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My Dark Vanessa by Kate Elizabeth Russell


My Dark Vanessa by Kate Elizabeth Russell

What It’s About:

Exploring the psychological dynamics of the relationship between a precocious yet naïve teenage girl and her magnetic and manipulative teacher, a brilliant, all-consuming read that marks the explosive debut of an extraordinary new writer.

Alternating between Vanessa’s present and her past, My Dark Vanessa juxtaposes memory and trauma with the breathless excitement of a teenage girl discovering the power her own body can wield. Thought-provoking and impossible to put down, this is a masterful portrayal of troubled adolescence and its repercussions that raises vital questions about agency, consent, complicity, and victimhood. Written with the haunting intimacy of The Girls and the creeping intensity of Room, My Dark Vanessais an era-defining novel that brilliantly captures and reflects the shifting cultural mores transforming our relationships and society itself.


My Dark Vanessa was a difficult book to read and could possibly be triggering to readers. This book contains the themes of rape, sexual predators, teacher/student sexual relationships, and pedophilia. There were many things in this book that were eye opening and gave me alot to think about. However, I don’t agree with all the hype that surrounded this book.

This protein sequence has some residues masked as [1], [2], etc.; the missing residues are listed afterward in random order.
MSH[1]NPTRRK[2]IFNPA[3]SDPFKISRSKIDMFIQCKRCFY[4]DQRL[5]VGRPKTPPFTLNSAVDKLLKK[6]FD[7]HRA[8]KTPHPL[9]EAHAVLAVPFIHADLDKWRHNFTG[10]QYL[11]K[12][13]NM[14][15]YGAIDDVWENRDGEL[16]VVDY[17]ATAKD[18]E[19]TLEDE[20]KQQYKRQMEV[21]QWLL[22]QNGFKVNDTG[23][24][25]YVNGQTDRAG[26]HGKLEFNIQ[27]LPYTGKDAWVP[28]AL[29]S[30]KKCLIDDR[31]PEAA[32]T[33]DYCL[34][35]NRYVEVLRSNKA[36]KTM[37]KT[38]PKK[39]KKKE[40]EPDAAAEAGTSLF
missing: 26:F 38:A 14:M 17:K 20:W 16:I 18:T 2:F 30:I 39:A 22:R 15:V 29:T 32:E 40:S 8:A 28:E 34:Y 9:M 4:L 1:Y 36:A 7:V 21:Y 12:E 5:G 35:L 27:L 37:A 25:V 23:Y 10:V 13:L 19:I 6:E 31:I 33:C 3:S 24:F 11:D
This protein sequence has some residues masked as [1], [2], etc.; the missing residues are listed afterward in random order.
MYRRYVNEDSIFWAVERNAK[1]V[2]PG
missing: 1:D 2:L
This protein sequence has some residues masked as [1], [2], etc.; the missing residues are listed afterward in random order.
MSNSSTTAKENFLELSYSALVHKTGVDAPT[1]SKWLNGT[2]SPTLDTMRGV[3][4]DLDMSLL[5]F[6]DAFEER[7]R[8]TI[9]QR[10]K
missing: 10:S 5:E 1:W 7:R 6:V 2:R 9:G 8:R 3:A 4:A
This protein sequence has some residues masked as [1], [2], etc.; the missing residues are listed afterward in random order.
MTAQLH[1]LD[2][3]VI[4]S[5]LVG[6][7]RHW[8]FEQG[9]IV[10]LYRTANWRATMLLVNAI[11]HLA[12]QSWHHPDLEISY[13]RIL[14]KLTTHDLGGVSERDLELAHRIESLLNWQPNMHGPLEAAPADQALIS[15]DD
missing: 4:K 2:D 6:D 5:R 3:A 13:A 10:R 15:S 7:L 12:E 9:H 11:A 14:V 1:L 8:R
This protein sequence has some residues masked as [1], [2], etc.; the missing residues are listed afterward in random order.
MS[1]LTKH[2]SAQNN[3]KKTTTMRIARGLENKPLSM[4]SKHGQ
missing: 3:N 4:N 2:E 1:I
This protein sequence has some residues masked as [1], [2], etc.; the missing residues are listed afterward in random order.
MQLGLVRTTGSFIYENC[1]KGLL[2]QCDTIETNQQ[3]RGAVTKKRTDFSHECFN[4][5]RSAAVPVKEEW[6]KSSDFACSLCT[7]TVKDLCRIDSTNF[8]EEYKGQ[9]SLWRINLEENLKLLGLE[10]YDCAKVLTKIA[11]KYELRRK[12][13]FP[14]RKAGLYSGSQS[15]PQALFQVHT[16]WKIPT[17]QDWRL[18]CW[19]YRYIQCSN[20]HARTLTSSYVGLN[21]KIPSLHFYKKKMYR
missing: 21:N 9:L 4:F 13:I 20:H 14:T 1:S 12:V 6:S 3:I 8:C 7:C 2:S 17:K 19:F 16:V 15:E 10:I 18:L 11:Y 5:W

What I liked:

I appreciated the perspective of the main character, Vanessa. I haven’t read many stories of victims of sexual abuse. It was interesting to see her thought processes and actions during the years of the abuse and her struggle to live her life after. The ideas of consent, teenage sexuality, teenager/parent relationships were also thought provoking. It made me compare my own teenage years to Vanessa’s experiences.

I wondered about how the 15 year old me would have done in this kind of situation. I even compared and contrasted my experience of my first relationship and first time having sex (which was around the same age) with what Vanessa experienced. It felt so sad to experience Vanessa losing her virginity in such a miserable way. Another thing that was interesting was how the author portrayed the signs and characteristics of a sexual predator. I never learned much about it until I became a teacher and we received training for it. I kept thinking about my own daughter and what I need to teach her to make sure she is never a victim.

What I didn’t like:

I struggled to have a connection to Vanessa’s character. The alternating chapters of her past and present was disorienting and it felt like the story wasn’t really going anywhere. There would have been more of an impact if there had been a chronological timeline with a clear story arc.

Have you read this book? I’d love to hear what you thought!

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